A Separate IT Capital Pool Makes No Sense

Many corporations separate the allocation of IT capital from the process that allocates corporate capital in general. This approach is misguided. Corporations don't have IT capital and non-IT capital. Capital should be allocated to the programs or projects with the highest return to the corporation (with obvious exceptions, such as regulatory compliance and not-for-profit endeavors).

All capital allocations should come from a single pool. This approach allocates capital more effectively. It facilitates portfolio management by evaluating all proposed projects together. It allows the company to allocate capital in accordance with corporate strategy while balancing risk and skills across the enterprise. A single pool of capital will also accomplish the following:

Establish corporate priorities. Wrestling with a single pool of capital forces the executive team to discuss and agree on corporate business priorities. This can help you avoid a situation like the one a retail client of mine found itself in. The company had separated IT investments from corporate funding for new-store construction. The committee approving store funding never considered IT projects as alternate investment opportunities. As a result, the client failed to invest in several IT projects that would have had a higher return than building new stores.

Facilitate risk management. High-return programs are often very risky, and most companies have a limit on the level of risk they're willing to undertake at once. They may choose to defer some high-return programs if the overall risk profile gets too high. A single pool of capital makes that easier to gauge.

Exhibit fiduciary responsibility. Shareholders expect companies to invest their capital where it will provide the highest return, regardless of arbitrary corporate divisions or internal politics.

Improve the quality of business cases across the corporation. Allocating capital from a single pool provides consistent criteria for evaluating programs and making trade-offs. Each business case must be robust enough to withstand scrutiny at the corporate level. This forces all programs to be better defined, planned and estimated .

Involve IT early in the project life cycle. Having a single pool of capital helps prevent IT from being excluded from "business" projects. One company built a number of new manufacturing plants, each with a different IT base. Since new plants weren't considered IT projects, the IT organization wasn't involved until construction of the plants was well under way. IT never had the opportunity to suggest a common platform for the manufacturing systems. As a result, the company was left with a chaotic and unsupportable IT infrastructure. This unnecessary and expensive mistake could have been prevented if IT had been part of the capital allocation process.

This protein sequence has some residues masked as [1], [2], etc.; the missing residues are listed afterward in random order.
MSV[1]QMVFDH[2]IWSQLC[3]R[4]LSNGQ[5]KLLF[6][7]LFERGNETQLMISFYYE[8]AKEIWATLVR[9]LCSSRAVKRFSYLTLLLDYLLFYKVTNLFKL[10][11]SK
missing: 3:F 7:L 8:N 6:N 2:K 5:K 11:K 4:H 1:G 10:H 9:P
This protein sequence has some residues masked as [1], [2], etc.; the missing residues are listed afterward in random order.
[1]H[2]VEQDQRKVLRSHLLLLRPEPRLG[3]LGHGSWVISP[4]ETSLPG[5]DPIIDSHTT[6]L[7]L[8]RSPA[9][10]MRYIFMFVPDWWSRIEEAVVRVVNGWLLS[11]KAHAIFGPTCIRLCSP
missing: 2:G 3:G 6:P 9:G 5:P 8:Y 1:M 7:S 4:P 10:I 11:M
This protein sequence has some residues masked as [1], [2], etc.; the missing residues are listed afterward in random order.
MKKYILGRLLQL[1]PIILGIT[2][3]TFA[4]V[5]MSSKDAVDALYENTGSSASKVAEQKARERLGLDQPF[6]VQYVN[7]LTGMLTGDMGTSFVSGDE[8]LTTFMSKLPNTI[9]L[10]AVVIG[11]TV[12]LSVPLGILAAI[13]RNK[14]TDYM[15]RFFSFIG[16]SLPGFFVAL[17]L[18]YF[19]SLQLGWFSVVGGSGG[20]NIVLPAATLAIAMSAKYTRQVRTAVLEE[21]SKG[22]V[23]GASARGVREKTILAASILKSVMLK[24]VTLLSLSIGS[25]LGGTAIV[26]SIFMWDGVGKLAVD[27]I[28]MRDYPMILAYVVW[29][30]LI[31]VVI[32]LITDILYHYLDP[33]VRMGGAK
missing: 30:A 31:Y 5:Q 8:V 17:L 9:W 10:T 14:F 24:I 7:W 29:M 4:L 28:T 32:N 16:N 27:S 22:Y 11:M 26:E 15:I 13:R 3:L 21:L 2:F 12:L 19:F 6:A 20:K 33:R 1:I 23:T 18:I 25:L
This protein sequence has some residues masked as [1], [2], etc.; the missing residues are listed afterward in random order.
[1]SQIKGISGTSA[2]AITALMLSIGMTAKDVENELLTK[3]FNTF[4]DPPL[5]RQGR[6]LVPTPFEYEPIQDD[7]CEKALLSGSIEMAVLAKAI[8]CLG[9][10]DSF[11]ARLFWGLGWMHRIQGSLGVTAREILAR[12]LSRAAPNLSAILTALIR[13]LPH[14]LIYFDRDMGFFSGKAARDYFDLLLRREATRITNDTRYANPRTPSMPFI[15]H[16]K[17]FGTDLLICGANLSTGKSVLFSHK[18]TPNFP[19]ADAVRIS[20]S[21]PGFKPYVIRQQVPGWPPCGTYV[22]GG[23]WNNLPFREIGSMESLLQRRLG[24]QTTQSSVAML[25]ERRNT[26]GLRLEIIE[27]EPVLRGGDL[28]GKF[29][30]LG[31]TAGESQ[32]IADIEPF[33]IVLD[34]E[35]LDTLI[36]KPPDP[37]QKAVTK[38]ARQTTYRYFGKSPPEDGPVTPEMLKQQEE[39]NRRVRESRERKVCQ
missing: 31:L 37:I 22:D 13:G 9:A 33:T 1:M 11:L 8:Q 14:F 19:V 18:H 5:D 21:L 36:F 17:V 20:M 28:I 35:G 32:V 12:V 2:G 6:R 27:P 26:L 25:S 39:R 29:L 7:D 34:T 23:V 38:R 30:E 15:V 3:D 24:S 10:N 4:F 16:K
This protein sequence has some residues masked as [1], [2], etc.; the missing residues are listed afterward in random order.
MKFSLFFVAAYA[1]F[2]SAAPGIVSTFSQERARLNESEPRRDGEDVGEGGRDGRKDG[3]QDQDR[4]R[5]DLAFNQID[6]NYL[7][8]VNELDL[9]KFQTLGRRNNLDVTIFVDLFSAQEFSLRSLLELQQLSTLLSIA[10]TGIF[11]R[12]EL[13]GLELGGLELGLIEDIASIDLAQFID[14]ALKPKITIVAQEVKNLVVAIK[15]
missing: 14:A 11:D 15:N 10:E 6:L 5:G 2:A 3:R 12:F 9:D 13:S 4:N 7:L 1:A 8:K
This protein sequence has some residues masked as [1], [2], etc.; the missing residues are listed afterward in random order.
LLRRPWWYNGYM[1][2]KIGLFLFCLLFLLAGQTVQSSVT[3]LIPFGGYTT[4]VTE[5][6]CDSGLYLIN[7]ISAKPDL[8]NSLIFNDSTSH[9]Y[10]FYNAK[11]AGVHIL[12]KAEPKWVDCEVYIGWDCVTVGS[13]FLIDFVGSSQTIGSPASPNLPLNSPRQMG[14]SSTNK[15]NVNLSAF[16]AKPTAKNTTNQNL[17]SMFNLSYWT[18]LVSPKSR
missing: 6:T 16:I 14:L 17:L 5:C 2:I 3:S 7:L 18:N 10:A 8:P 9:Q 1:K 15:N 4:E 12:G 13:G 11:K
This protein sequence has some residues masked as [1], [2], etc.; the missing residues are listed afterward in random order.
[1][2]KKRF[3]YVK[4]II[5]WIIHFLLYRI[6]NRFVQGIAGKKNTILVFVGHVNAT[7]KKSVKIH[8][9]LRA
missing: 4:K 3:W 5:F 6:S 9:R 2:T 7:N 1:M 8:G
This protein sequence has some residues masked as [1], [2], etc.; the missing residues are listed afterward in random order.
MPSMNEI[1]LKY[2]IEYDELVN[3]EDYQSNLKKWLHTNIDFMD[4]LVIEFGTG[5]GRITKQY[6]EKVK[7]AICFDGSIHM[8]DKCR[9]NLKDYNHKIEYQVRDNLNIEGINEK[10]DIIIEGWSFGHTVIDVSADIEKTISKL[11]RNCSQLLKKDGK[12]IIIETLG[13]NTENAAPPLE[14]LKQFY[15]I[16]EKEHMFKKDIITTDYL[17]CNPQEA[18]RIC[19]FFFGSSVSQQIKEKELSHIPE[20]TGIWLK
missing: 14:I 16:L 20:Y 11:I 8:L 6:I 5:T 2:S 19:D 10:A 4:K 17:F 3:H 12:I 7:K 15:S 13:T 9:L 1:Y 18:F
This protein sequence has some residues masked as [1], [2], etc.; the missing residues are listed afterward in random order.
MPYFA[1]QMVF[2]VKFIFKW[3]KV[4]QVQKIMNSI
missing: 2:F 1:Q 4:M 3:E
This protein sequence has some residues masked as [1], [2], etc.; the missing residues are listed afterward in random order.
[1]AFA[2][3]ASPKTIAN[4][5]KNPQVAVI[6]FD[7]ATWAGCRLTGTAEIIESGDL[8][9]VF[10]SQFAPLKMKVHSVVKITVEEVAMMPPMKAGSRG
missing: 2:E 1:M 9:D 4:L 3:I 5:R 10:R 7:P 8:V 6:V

Help demonstrate IT's value to business initiatives. Virtually every IT project is really a business program with an IT component. Even most infrastructure projects are really undertaken to improve the support provided to the business as a whole. Funding from a single pool of capital clearly demonstrates that IT support is integral to the business. (This is especially useful at companies that don't value IT's contribution appropriately.)

Change the CIO's role in the funding process. With one capital pool, the CIO should no longer be the only voice arguing for IT funding. In most cases, the justification should fall to the executive sponsor of the corresponding business initiative. Similarly, many CIOs currently run the allocation process for IT capital. With a single pool of capital, the executive who oversees corporate capital allocations, typically the CFO, will manage the entire allocation process. (In companies with difficult political situations, an outside consultant may be hired to establish the new allocation process and ensure that it's impartial.)

Remove arbitrary limits on IT capital. When the capital pool available to IT becomes the entire capital pool of the corporation, specific limits on IT capital are essentially eliminated. In theory, as long as the proposed programs will generate a high enough risk-adjusted return, the corporation should fund them even if it has to borrow the capital.

A single pool of capital ensures that IT program funding is based on business benefits, not technical merits. This approach will provide better IT support for your company's business initiatives, so persevere beyond the politics and push-back. Funding from a single pool of capital will leverage your company's available capital resources to provide the best possible return.

Bart Perkins is managing partner at Louisville, Ky.-based Leverage Partners Inc., which helps organizations invest well in IT. He was previously CIO at Tricon Global Restaurants Inc. and Dole Food Co. Contact him at BartPerkins@LeveragePartners.com.


Copyright © 2005 IDG Communications, Inc.

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